REVIEW / DRAMA
136 minutes/Opens today/ 3 stars
The story: Xiaoping (Miao Miao) and Liu Feng (Huang Xuan) are part of a Chinese People's Liberation Army arts troupe in the 1970s. She is a dancer who gets bullied by the others and Liu, a Jack of all trades, is one of the few who show her kindness. Later on, he gets sent to the front line in the Sino-Vietnamese War in 1979 as a soldier, while she helps to save lives as a field nurse. Chinese writer Yan Geling wrote the script based on her 2017 novel of the same name.
Chinese film-maker Feng Xiaogang has proven to be quite the chameleon in his movies, going from contemporary romantic comedy If You Are The One (2008) to heart-rending earthquake drama Aftershock (2010).
The nostalgic Youth is a paean to the bloom of youth and is yet another departure for him. Perhaps the story resonated strongly with him as he had joined the Beijing Military Region Art Troupe as a stage designer after high school.
The lead male character, Liu Feng, is such a good-natured and selfless guy that the others call him a "living Lei Feng", a soldier held up as a model citizen in Chinese propaganda from the 1960s. But even a saint has desires and his one-sided crush on fellow dancer Dingding (Yang Caiyu) has unexpected consequences.
Meanwhile, Xiaoping desperately wants to dance and do well, but she gets off on the wrong foot with the others and gets ostracised.
The arts troupe environment is something of a bubble but, inevitably, the political tumult unfolding in the background - the vicious Cultural Revolution from 1966 to 1976 and the death of leader Mao Zedong in 1976 - encroaches on the lives of the members. Xiaoping, for example, has to hide the fact that her father is a political undesirable.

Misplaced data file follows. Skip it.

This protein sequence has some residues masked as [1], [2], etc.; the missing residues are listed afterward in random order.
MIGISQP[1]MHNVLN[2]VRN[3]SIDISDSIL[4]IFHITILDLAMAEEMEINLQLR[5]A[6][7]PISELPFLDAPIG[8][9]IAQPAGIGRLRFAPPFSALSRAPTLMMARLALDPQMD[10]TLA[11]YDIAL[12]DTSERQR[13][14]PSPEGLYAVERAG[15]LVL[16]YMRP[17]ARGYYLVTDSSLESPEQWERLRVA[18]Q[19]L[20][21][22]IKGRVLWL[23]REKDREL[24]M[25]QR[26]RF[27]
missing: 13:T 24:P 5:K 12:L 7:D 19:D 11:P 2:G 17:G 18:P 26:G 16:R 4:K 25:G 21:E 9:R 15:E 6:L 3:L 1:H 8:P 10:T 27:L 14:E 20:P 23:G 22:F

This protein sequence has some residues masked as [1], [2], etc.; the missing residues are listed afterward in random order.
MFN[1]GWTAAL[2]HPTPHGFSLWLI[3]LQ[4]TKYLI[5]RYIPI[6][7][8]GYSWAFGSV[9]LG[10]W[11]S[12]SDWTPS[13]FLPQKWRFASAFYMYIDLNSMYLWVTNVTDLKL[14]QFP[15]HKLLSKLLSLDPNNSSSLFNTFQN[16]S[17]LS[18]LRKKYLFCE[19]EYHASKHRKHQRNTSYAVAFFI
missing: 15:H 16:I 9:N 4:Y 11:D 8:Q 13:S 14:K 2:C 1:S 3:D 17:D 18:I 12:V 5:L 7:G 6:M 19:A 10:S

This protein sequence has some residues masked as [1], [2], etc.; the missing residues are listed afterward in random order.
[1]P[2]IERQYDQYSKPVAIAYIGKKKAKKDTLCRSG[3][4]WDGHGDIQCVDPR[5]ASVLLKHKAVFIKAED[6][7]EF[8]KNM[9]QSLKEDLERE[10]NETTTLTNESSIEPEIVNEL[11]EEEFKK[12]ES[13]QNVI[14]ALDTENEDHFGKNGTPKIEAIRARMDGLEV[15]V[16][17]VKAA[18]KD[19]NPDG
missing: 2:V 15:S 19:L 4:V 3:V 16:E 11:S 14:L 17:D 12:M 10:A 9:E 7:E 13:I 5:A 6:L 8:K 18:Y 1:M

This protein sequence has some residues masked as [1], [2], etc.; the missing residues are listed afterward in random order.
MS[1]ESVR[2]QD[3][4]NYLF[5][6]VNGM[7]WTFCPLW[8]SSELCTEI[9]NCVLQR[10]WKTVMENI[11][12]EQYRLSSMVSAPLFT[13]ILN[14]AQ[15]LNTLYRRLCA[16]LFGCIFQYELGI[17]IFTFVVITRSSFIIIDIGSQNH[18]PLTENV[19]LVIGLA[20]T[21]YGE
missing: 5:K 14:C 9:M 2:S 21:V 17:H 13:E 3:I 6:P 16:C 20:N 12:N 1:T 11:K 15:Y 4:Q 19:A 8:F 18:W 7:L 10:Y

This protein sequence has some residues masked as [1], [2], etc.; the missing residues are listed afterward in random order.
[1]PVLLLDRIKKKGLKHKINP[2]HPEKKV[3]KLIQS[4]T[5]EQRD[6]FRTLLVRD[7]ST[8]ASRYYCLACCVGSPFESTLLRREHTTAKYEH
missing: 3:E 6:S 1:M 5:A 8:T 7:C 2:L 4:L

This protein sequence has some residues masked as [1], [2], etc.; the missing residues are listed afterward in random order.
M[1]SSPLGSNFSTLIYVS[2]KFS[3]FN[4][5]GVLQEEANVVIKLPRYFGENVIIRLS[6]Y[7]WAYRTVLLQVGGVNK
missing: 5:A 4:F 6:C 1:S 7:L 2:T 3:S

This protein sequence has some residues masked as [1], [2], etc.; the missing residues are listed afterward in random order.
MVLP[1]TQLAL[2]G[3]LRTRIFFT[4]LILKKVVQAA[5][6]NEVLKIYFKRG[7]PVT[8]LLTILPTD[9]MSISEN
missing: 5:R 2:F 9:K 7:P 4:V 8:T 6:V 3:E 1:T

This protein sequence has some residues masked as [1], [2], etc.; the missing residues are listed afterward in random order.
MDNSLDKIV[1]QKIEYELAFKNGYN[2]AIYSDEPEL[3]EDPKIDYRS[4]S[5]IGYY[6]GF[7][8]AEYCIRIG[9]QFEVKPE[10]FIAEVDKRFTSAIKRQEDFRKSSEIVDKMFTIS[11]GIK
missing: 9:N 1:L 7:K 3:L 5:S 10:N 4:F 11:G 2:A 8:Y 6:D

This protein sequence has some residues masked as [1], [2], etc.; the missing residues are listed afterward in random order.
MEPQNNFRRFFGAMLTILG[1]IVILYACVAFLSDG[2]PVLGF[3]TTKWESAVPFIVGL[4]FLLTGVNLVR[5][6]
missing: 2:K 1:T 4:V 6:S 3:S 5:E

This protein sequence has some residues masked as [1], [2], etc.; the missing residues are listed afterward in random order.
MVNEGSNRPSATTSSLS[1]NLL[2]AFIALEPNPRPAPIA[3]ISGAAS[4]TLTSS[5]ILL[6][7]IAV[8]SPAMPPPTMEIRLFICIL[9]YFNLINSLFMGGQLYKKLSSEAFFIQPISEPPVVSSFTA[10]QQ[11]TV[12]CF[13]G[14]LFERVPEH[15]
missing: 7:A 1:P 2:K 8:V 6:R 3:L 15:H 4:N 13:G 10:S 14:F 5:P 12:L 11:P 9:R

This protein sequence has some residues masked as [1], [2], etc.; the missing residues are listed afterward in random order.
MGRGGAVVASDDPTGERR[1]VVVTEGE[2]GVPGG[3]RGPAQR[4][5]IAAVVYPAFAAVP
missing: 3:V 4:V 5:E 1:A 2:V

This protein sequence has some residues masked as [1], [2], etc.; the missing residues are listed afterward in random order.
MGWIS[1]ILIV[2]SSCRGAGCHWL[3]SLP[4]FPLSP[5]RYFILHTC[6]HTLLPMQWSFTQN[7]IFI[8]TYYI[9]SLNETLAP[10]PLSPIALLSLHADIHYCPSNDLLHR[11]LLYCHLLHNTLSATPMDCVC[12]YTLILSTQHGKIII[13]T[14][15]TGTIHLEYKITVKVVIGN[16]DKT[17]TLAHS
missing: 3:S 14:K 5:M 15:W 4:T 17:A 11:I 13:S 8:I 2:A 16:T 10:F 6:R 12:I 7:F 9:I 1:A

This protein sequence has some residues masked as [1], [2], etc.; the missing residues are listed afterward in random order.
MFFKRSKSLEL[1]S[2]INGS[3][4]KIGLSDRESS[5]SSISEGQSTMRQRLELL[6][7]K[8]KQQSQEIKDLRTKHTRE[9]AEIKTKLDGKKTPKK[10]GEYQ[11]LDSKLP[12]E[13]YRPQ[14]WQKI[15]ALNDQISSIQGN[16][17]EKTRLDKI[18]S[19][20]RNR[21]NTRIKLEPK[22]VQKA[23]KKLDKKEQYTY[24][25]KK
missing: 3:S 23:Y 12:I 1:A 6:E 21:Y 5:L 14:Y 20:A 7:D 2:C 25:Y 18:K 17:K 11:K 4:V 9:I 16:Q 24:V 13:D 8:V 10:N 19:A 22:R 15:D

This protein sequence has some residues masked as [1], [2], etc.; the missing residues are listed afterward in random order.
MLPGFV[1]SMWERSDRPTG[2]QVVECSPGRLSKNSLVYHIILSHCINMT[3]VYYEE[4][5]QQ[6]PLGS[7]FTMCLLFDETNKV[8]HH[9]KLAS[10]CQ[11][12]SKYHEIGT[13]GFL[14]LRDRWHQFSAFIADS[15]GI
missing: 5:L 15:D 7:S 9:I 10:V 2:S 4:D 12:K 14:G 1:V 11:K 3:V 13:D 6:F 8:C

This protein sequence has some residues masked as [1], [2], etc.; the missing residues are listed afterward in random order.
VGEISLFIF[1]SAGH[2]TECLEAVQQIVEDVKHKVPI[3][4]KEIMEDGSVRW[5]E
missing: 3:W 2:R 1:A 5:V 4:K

This is no rose-tinted view of youth and history, though it is not quite as dark as Xiu Xiu: The Sent Down Girl (1998), the big-screen adaptation of Yan's earlier novel set in 1970s China. Still, the protagonists of Youth find themselves facing tough times years down the road.
The cast includes seasoned young actors such as Huang, who conveys Liu Feng's initial sunniness and his subsequent stoicism in the face of everything life throws at him, and Miao, who is also convincing as the long-suffering Xiaoping.
But their story as a couple is not quite satisfying in part because the perspective of the movie is not theirs. Rather, we see things and hear the voiceover from the point of view of fellow arts troupe member Huizi (Zhong Chuxi) and the effect is distancing.